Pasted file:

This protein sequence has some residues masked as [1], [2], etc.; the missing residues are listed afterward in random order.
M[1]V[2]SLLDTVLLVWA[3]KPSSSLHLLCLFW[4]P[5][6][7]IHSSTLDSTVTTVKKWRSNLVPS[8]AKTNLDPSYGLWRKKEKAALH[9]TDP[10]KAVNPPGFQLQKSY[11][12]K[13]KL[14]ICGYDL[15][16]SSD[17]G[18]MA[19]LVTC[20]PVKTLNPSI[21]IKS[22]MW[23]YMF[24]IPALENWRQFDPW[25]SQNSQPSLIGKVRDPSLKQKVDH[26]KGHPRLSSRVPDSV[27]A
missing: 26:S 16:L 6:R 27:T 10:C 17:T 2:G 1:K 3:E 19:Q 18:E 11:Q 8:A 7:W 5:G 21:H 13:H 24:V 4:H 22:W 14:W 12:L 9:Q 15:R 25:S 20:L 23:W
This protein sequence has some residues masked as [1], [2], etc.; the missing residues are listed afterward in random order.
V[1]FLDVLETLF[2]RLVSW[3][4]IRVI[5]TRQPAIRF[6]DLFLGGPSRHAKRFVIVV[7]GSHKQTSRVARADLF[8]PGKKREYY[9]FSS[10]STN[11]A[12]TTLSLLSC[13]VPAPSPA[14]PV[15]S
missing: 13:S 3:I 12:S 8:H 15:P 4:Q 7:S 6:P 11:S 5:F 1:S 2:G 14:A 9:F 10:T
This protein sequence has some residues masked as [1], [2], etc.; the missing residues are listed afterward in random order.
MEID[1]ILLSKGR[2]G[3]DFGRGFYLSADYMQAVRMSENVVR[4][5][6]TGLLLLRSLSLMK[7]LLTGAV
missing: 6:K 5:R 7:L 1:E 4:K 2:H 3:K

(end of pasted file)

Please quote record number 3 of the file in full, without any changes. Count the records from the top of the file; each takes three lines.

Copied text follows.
This protein sequence has some residues masked as [1], [2], etc.; the missing residues are listed afterward in random order.
MEID[1]ILLSKGR[2]G[3]DFGRGFYLSADYMQAVRMSENVVR[4][5][6]TGLLLLRSLSLMK[7]LLTGAV
missing: 6:K 5:R 7:L 1:E 4:K 2:H 3:K